The Obama Administration adopted a rule that allows illegal aliens in the process of obtaining lawful permanent resident status to remain in the country while their application is pending if they can demonstrate the time abroad would impose “extreme hardship” on family members who are U.S. citizens. Although the adjustment of status must still be obtained at a consulate in their country of origin, the provisional unlawful presence waiver created under the rule makes it easier for illegal aliens to bypass periods of barred re-entry.
“The law is designed to avoid extreme hardship to U.S. citizens, which is precisely what this rule achieves,” USCIS Director Mayorkas said. “The change will have a significant impact on American families by greatly reducing the time family members are separated from those they rely upon.”
Under current law, immediate relatives of U.S. citizens who are not eligible to adjust status in the United States to become lawful permanent residents (LPR) must leave the U.S. and obtain an immigrant visa abroad. But if an illegal alien, for example, overstayed a visa for between six months and one year, the individual is barred from reentering the U.S. for three years. Those who overstay more than a year are barred for 10 years. A hardship waiver currently exists but must be filed from abroad. As a result, many did need seek LPR status out of fear they would be rejected and stuck outside the country.
Under the new USCIS rule, which takes effect on March 4th, certain illegal aliens can apply for a provisional unlawful presence waiver while remaining in the U.S. An applicant must be an immediate relative of a U.S. citizen, inadmissible only on account of unlawful presence, and demonstrate the denial of the waiver would result in extreme hardship to his or her U.S. citizen spouse, child or parent. The rule does not include guidance on what constitutes “extreme hardship.”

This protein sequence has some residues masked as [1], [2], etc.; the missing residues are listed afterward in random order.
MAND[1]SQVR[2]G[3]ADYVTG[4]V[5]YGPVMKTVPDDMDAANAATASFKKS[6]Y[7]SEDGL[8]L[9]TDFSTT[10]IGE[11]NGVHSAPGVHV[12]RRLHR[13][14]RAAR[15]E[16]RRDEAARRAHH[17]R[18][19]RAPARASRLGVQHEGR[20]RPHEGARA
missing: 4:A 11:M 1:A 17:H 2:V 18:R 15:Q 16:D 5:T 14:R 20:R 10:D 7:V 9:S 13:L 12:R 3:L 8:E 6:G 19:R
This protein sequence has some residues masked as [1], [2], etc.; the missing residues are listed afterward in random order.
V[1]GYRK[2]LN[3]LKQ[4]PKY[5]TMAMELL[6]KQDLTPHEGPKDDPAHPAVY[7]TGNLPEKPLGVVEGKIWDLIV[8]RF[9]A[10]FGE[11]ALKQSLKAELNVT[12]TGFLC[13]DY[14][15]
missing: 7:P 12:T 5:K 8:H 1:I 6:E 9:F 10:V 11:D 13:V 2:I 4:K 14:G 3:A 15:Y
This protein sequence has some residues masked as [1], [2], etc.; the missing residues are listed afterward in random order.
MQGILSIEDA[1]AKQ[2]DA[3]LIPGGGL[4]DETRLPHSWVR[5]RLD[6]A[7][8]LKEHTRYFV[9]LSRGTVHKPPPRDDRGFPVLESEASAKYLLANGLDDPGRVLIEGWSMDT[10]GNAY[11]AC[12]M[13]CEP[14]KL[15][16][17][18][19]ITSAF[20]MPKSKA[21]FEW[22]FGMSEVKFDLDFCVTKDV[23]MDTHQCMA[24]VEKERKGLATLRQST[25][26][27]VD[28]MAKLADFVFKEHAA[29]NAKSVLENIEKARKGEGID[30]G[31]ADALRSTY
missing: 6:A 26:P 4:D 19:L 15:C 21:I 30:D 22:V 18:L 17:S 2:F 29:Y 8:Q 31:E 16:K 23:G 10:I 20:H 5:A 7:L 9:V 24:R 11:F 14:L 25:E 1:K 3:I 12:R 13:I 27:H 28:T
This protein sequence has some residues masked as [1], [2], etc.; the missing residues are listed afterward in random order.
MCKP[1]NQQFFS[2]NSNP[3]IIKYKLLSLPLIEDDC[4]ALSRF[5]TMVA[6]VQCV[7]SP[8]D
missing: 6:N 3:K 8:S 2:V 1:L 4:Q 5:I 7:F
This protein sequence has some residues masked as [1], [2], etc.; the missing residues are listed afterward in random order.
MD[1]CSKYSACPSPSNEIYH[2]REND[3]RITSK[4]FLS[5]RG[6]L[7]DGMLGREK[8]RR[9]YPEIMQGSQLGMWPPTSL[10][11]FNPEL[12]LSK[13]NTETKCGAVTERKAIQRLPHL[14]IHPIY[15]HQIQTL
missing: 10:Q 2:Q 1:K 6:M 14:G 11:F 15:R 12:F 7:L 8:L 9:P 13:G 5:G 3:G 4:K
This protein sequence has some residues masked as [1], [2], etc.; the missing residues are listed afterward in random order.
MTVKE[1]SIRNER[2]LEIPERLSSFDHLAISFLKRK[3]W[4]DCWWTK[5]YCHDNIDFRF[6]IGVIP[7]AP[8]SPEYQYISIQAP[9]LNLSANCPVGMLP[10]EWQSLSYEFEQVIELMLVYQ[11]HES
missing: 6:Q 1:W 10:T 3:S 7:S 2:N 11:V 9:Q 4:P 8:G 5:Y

Illegal aliens are still required to attend consulate interviews in their countries of origin at the appropriate time but the rule could reduce a family's time apart to one week in some cases.
The rule also extends eligibility to those who have had their hardship waivers denied in the past and to beneficiaries of prosecutorial discretion under the Deferred Action for Childhood Arrivals program and the Administration’s case-by-case review of pending deportation cases.
An article by the L.A. Times suggests the rule could benefit as many as 1 million illegal aliens. The Administration may expand the changes to other categories of aliens seeking to immigrate to the United States.
Opponents of the change see the rule as the latest move by the Administration to use executive powers to revise immigration procedures without congressional approval. Mark Krikorian, executive director of the Center for Immigration Studies, said "This is a continuation of usurping Congress' control over immigration. This waiver rule is a small piece of this broader effort to go around Congress."
Read a related L.A. Times article or the USCIS release.